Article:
Winona Cargile Alexander

Biographical Database of Black Woman Suffragists

Biography of Winona Cargile Alexander, 1893-1984

By Jean Bowling, independent historian

Winona Cargile Alexander was born Winona Lucile Cargile on June 21, 1893 in Columbus, Georgia. Her parents were Sarah Frances (Fannie) Sloan Cargile and Charles H. Cargile who believed in the importance of education for their four daughters. Charles Cargile was a minister at the African Methodist Episcopal Church in Columbus so from early childhood Winona formed a dedication to the Christian faith.

By the time Winona had reached school age, her family had moved to Macon, Georgia. In Macon, Winona attended a private college preparatory secondary school for blacks – Ballard Normal High School. There she was a student leader and popular. She graduated in 1910 as salutatorian of her class.

Following in her uncle and father's footsteps, that same year Winona started at Howard University in Washington, D.C. She would enjoy the culture of Howard and contributed by becoming Class Vice President and joining the YWCA Cabinet, Alpha Phi Literary Society, Classical Club, Social Science Club, German Club, and yearbook staff.

In her junior year at Howard, Winona and 21 of her classmates founded the Delta Sigma Theta Sorority, and she became its first custodian. Having observed and been the victims of Jim Crow laws and other discriminatory treatment, these women realized the importance of political activism. They were motivated to empower black women not only to achieve academically but also to bring about social change and access to equality. Just two months after DST's founding, Winona and her Sorors would join thousands of men and women in the March 3, 1913 parade for women's suffrage in Washington, D.C.

Winona graduated from Howard cum laude in 1914 with a B.A. in English. After graduation she taught high school English in Sedalia, Missouri but left in 1915 when she received a graduate fellowship to the New York School of Philanthropy. She was the first black person admitted to what is now Columbia University School of Social Work.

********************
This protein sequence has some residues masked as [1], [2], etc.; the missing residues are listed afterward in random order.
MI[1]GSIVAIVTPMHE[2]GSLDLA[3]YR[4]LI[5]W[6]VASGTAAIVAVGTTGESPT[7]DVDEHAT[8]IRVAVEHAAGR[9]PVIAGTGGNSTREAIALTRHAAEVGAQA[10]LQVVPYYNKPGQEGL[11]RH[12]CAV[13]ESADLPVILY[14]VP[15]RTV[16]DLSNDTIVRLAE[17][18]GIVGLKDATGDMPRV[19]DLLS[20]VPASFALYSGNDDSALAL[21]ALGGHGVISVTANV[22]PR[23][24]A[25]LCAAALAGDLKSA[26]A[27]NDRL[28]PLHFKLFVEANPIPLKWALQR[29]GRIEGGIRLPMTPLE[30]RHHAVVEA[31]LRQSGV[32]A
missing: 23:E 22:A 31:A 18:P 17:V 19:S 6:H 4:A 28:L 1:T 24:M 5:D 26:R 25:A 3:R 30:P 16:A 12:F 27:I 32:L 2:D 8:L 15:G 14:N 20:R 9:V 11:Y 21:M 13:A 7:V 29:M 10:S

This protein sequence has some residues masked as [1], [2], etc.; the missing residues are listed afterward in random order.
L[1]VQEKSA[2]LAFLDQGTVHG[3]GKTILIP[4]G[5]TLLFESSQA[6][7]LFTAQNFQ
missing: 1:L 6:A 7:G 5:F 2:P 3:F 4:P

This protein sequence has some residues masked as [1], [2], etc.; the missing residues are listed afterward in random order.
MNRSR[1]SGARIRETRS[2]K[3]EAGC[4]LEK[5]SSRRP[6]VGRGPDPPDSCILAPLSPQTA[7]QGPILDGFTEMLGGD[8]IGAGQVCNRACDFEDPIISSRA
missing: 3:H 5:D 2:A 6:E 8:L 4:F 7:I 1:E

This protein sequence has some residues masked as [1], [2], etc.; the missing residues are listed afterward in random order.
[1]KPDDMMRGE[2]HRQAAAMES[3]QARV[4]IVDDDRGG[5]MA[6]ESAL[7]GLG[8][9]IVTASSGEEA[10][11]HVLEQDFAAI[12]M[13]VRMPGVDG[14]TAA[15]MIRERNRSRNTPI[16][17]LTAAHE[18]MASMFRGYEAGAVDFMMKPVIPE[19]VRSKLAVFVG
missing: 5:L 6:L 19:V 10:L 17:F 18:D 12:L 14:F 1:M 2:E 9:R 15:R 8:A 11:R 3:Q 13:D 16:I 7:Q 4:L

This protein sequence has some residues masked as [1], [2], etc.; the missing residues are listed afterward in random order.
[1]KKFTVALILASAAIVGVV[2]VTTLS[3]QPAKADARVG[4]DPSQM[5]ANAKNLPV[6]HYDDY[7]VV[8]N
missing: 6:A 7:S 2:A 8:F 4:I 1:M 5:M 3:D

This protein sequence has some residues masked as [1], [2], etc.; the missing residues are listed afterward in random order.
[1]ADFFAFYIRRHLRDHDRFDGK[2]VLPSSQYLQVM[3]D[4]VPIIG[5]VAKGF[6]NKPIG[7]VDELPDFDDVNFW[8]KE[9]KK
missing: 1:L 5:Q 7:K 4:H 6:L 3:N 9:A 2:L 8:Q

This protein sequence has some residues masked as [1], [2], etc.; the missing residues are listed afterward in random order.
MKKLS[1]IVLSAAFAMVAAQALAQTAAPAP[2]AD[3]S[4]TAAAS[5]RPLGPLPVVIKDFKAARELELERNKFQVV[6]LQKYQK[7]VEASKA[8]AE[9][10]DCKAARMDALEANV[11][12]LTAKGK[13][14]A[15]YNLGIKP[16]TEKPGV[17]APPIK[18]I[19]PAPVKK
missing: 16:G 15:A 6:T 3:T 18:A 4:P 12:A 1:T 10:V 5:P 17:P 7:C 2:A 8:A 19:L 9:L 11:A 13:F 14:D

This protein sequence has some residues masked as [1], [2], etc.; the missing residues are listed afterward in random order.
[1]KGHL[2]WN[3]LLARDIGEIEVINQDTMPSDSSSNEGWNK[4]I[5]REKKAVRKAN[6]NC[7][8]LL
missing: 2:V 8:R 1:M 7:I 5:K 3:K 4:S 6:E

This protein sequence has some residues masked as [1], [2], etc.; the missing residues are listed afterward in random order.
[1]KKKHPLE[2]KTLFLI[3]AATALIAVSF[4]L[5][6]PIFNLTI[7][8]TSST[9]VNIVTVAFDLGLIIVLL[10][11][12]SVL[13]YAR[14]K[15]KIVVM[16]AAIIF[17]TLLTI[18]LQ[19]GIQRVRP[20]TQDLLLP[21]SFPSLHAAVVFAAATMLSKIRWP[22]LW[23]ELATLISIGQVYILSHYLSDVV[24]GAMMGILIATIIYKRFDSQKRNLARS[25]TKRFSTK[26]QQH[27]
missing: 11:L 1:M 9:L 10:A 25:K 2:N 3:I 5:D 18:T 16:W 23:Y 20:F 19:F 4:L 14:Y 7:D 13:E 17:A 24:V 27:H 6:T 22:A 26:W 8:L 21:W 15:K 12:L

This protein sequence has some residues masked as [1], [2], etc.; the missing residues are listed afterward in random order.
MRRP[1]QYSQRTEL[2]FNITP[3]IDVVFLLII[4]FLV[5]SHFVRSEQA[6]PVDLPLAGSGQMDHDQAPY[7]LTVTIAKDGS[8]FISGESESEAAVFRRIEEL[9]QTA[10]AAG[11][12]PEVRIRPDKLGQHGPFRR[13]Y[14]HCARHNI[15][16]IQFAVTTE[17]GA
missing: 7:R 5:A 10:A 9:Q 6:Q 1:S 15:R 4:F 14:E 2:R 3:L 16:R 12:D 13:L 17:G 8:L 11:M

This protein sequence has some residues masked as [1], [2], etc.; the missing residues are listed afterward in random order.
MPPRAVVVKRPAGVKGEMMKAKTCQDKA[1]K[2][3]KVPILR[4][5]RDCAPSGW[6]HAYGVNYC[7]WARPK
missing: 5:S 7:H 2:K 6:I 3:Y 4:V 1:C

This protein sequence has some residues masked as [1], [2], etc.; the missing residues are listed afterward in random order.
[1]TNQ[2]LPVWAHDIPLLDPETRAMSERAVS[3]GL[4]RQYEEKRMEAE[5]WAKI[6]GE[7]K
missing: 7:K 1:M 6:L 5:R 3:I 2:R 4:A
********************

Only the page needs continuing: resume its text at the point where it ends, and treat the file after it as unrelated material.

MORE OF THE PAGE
She completed her graduate degree in social work in 1917 and accepted a position as a social worker for New York City and New York County Charities. After she completed her obligation with New York City, she moved to Jacksonville, Florida where she became the first black Social Worker for Colored Indigents employed by the Duval County Welfare Board.

In 1917, Winona married Edward L. Alexander and they moved to

Switzerland, Florida where Edward practiced law. They had two sons, Edward L. Alexander, Jr. and James S. Alexander. Tragically four daughters died during birth.

Edward died in 1943 and Winona moved with her sons back to Jacksonville. In Jacksonville she continued her social work, taught and became an elder in the Laura Street Presbyterian Church, served on the Board of Directors of the Methodist Hospital, and volunteered with the YWCA.

Winona continued to promote the activism of Delta Sigma Theta by founding the alumnae chapter in Jacksonville (known as Alpha Iota Sigma at the time – now Jacksonville Alumnae), which awards high school graduates scholarships in her name every year. And in recognition of her contributions to the City of Jacksonville, June 9, 2018 was proclaimed Winona Cargile Alexander Memorial Day.

She died on October16, 1984 at 91 years old. The seeds she and her Sorors planted with the founding of Delta Sigma Theta on January 13, 1913 provided mentorship for thousands of black women to become leaders in political activism as well as to provide service to communities. Today there are over 900 chapters located in the United States, England, Japan (Tokyo and Okinawa), Germany, the Virgin Islands, Bermuda, the Bahamas, and the Republic of Korea.


Jennifer Schuessler, (August15, 2019) ‘The Complex History of the Women's Suffrage Movement', New York Times

Gregory S. Parks and Marcia Hernandez, (Vol.13, No.2 – Summer2016) ‘Fortitude in the Face of Adversity: Delta Sigma Theta's History of Racial Uplift', Hastings Race & Poverty Law Journal

Gregory Parks (editor), ‘Black Greek Letter Organizations in the 21st Century: Our Fight has Just Begun', Lexington Kentucky University Press of Kentucky 2008, , pp.77-78

Kimberly A. Hamlin (May 31,2019) ‘The Forgotten Suffragists', Humanities – digital publication of the National Endowment for the Humanities

Mary Walton (March 1, 2013) ‘The Day the Deltas Marched into History', The Washington Post

J. Kevin Corder and Christina Wolbrecht (August 26, 2017) ‘For Women's Equality Day, Here's the Key Question: Was Women's Suffrage a Failure?', The Washington Post

Elizabeth Cobbs (June 2, 2019) ‘What Took So Long for Women to Win the Right to Vote? Racism Is One Reason', The Washington Post

Liza Mundy (April 2019) ‘The Long Battle for Women's Suffrage', Smithsonian Magazine

Casey Cep (July 1, 2019) "The Imperfect, Unfinished Work of Women's Suffrage", The New Yorker

Southern Gazette, Vol. 2, Issue 4, p.29

James S. Alexander (Winona's son), telephone calls and e-mails

Dr. Virginia Causey, Professor Emerita, Department of History, Columbus State University, e-mails

Mark Rice, Journalist, Columbus Ledger-Enquirer, e-mails and Find A

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